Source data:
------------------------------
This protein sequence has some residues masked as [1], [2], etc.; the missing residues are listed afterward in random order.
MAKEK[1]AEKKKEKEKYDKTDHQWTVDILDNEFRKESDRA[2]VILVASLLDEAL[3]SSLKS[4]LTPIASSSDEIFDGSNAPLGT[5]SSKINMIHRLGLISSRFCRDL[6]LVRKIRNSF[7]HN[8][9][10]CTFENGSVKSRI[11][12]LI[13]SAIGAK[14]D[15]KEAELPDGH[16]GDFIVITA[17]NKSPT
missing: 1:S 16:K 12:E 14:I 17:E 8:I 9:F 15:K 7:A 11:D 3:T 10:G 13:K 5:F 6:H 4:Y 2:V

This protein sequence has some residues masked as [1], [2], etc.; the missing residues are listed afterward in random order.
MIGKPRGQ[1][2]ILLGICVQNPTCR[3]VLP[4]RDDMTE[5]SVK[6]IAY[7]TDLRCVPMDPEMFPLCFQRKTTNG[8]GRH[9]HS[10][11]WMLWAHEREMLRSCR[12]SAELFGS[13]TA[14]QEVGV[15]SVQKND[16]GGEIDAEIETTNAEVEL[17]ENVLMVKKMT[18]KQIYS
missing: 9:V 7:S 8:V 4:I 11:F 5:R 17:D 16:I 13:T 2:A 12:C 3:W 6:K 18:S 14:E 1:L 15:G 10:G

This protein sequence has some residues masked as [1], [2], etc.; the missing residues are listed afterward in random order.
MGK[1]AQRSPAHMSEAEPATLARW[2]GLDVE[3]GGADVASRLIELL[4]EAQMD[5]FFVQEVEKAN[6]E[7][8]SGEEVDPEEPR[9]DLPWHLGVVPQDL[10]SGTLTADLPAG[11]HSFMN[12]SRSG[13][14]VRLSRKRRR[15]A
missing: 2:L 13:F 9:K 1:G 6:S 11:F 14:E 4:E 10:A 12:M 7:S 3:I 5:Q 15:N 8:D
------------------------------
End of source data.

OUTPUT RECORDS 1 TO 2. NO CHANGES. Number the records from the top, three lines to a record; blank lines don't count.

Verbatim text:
This protein sequence has some residues masked as [1], [2], etc.; the missing residues are listed afterward in random order.
MAKEK[1]AEKKKEKEKYDKTDHQWTVDILDNEFRKESDRA[2]VILVASLLDEAL[3]SSLKS[4]LTPIASSSDEIFDGSNAPLGT[5]SSKINMIHRLGLISSRFCRDL[6]LVRKIRNSF[7]HN[8][9][10]CTFENGSVKSRI[11][12]LI[13]SAIGAK[14]D[15]KEAELPDGH[16]GDFIVITA[17]NKSPT
missing: 1:S 16:K 12:E 14:I 17:E 8:I 9:F 15:K 7:A 11:D 3:T 10:G 13:K 5:F 6:H 4:Y 2:V

This protein sequence has some residues masked as [1], [2], etc.; the missing residues are listed afterward in random order.
MIGKPRGQ[1][2]ILLGICVQNPTCR[3]VLP[4]RDDMTE[5]SVK[6]IAY[7]TDLRCVPMDPEMFPLCFQRKTTNG[8]GRH[9]HS[10][11]WMLWAHEREMLRSCR[12]SAELFGS[13]TA[14]QEVGV[15]SVQKND[16]GGEIDAEIETTNAEVEL[17]ENVLMVKKMT[18]KQIYS
missing: 9:V 7:S 8:V 4:I 11:F 5:R 17:D 16:I 13:T 2:A 12:C 3:W 6:K 18:S 14:E 1:L 15:G 10:G